You can now preview Dynamite Entertainment’s reprint of Ernest Tidyman’s original 1970 Shaft novel at Google Books. The book, with a cover by artist Robert Hack, is set for publication on 27th July. The book will also contain a preview of the promised publication of the second book in the series, Shaft Among the Jews (1972).

Shaft extract

Phil Collins new compilation due out in October

Phil Collins is following his album re-issues campaign with a new compilation of his singles due for release on 14 October. Here is what his press release says:

Coming out this October 14th, all of the highlights from Phil’s career together on one incredible album.

‘The Singles’ will be released as 2CD or 4LP versions, plus on all download and streaming services and a Deluxe 3CD edition which compiles all 45 of his hit singles on one album for the first time.

The artwork was designed by Phil himself using his personal ‘stick’ man – so we hope you like it!

Here is the track list for the 3-CD Deluxe edition:

Disc One
1. “In The Air Tonight”
2. “I Missed Again”
3. “If Leaving Me Is Easy”
4. “Thru These Walls”
5. “You Can’t Hurry Love”
6. “I Don’t Care Anymore”
7. “Don’t Let Him Steal Your Heart Away”
8. “Why Can’t It Wait ‘Til Morning”
9. “I Cannot Believe It’s True”
10. “Against All Odds (Take A Look At Me Now)”
11. “Easy Lover”
12. “Sussudio”
13. “One More Night”
14. “Don’t Lose My Number”
15. “Take Me Home”

Disc Two
1. “Separate Lives”
2. “A Groovy Kind Of Love”
3. “Two Hearts”
4. “Another Day in Paradise”
5. “I Wish It Would Rain Down”
6. “Something Happened on the Way To Heaven”
7. “That’s Just the Way It Is”
8. “Hang in Long Enough”
9. “Do You Remember?”
10. “Who Said I Would”
11. “Both Sides of the Story”
12. “Everyday”
13. “We Wait and We Wonder”
14. “Dance Into The Light”
15. “It’s In Your Eyes”

Disc Three
1. “No Matter Who”
2. “Wear My Hat”
3. “The Same Moon”
4. “True Colors”
5. “You’ll Be In My Heart”
6. “Strangers Like Me”
7. “Son of Man”
8. “Two Worlds”
9. “Can’t Stop Loving You”
10. “The Least You Can Do”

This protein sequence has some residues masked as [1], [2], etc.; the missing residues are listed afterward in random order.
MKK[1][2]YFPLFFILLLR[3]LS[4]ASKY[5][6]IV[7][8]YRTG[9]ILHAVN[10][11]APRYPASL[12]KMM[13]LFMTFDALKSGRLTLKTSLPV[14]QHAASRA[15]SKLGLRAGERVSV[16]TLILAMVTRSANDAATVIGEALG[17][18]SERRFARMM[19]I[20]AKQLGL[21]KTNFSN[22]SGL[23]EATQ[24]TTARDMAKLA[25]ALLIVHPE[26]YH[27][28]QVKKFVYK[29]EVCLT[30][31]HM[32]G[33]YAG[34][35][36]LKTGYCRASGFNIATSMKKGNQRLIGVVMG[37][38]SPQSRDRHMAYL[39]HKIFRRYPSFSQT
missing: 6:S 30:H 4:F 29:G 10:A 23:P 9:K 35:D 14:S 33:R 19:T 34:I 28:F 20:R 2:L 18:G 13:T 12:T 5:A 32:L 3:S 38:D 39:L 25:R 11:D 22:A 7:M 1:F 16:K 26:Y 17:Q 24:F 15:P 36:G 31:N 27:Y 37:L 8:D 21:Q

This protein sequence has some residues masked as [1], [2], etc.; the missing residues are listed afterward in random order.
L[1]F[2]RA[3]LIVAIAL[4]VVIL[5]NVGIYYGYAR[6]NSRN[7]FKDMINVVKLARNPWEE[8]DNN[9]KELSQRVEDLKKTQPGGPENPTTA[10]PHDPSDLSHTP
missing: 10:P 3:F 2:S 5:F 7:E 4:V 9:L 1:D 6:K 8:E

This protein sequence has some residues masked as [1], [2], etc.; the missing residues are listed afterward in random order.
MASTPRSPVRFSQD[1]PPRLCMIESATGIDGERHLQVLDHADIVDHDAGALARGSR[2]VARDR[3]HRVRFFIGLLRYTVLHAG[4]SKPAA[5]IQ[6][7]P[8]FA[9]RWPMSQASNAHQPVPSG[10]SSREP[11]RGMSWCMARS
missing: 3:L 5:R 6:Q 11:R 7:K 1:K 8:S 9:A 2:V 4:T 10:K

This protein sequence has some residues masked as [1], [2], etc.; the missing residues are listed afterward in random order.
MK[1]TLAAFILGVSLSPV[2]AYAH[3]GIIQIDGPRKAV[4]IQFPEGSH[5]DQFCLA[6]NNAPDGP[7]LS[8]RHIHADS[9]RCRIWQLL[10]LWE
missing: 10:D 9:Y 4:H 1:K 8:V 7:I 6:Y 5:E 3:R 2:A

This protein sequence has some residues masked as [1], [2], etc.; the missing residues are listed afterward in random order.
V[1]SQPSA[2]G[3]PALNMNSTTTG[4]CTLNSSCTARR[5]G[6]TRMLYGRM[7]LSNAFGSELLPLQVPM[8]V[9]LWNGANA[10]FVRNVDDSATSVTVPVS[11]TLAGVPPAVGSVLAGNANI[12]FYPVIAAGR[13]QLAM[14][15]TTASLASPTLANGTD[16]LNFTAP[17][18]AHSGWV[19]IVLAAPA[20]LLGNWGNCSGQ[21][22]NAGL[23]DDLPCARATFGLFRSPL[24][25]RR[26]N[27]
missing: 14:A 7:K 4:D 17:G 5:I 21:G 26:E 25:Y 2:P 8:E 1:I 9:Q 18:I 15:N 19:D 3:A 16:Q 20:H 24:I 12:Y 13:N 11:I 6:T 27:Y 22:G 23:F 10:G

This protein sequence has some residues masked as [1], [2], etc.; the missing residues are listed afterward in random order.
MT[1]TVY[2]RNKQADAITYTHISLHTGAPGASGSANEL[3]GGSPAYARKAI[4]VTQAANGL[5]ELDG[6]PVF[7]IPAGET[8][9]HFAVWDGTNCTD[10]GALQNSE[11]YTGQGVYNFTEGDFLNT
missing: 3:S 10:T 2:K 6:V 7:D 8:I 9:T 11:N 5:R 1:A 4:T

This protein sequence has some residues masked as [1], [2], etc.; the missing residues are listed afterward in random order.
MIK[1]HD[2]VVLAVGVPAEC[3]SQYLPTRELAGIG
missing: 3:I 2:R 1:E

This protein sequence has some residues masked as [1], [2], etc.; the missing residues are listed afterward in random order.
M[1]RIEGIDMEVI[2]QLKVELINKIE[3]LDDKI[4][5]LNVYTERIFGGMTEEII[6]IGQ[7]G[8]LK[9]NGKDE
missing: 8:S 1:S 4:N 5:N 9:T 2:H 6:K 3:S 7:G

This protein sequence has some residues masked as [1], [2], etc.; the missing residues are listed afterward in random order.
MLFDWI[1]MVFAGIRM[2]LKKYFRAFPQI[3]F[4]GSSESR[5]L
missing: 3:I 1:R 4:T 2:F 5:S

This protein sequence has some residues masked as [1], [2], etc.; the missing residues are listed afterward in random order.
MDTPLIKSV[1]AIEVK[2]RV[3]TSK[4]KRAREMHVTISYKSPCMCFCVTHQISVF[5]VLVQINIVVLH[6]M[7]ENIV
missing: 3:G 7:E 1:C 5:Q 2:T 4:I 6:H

11. “Wake Up Call”
12. “Look Through My Eyes”
13. “No Way Out”
14. “(Love is Like A) “Heatwave”
15. “Going Back”

Film Review – APOLLO 13 (1995)

Apollo 13 (1995; USA; DeLuxe; 141m) ∗∗∗∗½  d. Ron Howard; w. William Broyles Jr., Al Reinert; ph. Dean Cundey; m. James Horner.  Cast: Tom Hanks, Bill Paxton, Kevin Bacon, Gary Sinise, Ed Harris, Kathleen Quinlan, Mary Kate Schellhardt, Emily Ann Lloyd, Miko Hughes, Max Elliott Slade, Jean Speegle Howard, Tracy Reiner, David Andrews, Michelle Little, Chris Ellis. True story of the moon-bound mission that developed severe trouble and the men that rescued it with skill and dedication. Thoroughly absorbing account, authentically portrayed and superbly acted – notably by Hanks as mission leader and Harris as flight control. Based on the book “Lost Moon” by Jim Lovell and Jeffrey Kluger. Won Oscars for Editing and Sound. A digitally remastered IMAX-format version was released in September 2002 and was 20m shorter. [PG]

Film Review – THE BEGUILED (1971)

Beguiled, The (1971; USA; Technicolor; 109m) ∗∗∗∗  d. Don Siegel; w. John B. Sherry, Grimes Grice; ph. Bruce Surtees; m. Lalo Schifrin.  Cast: Clint Eastwood, Geraldine Page, Elizabeth Hartman, Jo Ann Harris, Darleen Carr, Mae Mercer, Pamelyn Ferdin, Melody Thomas, Peggy Drier. A wounded Union soldier who has been taken in at a Southern girls’ school. The girls become curious and then sensuous. But when jealousy sparks, the anger is ultimately focused on the soldier. Haunting tale with Eastwood playing against type. Themes of repression, sodomy and sexual frustration are well-handled by Siegel and Page is excellent as a headmistress with her own secrets. Based on the novel by Thomas Cullinan. [15]

Film Review – JOE KIDD (1972)

Joe Kidd (1972; USA; Technicolor; 88m) ∗∗∗  d. John Sturges; w. Elmore Leonard; ph. Bruce Surtees; m. Lalo Schifrin.  Cast: Clint Eastwood, Robert Duvall, John Saxon, Don Stroud, Stella Garcia, James Wainwright, Paul Koslo, Gregory Walcott, Dick Van Patten, Lynne Marta, Pepe Hern, Joaquin Martinez, John Carter, Ron Soble. An ex-bounty hunter reluctantly helps a wealthy landowner and his henchmen track down a Mexican revolutionary leader. Eastwood and Duvall add class to an otherwise routine Western. Superbly photographed by Surtees who uses the location to maximum effect. Story lacks a satisfactory resolution but has its moments in through a number of well-staged set-pieces. [15]

Film Review – JAWS 2 (1978)

Jaws 2 (1978; USA; Technicolor; 116m) ∗∗∗  d. Jeannot Szwarc; w. Carl Gottlieb, Howard Sackler; ph. Michael C. Butler; m. John Williams.  Cast: Roy Scheider, Lorraine Gary, Murray Hamilton, Joseph Mascolo, Jeffrey Kramer, Collin Wilcox Paxton, Ann Dusenberry, Barry Coe, Keith Gordon. Police chief Brody (Scheider) must protect the citizens of Amity after a second monstrous shark begins terrorising the waters. Okay sequel with most of the original cast returning. Although not as tightly edited or rich in characters as its predecessor, it has some effective moments. The largely teenage support cast is often annoying however and the series would go rapidly downhill from here. Followed by JAWS 3-D (1983). [PG]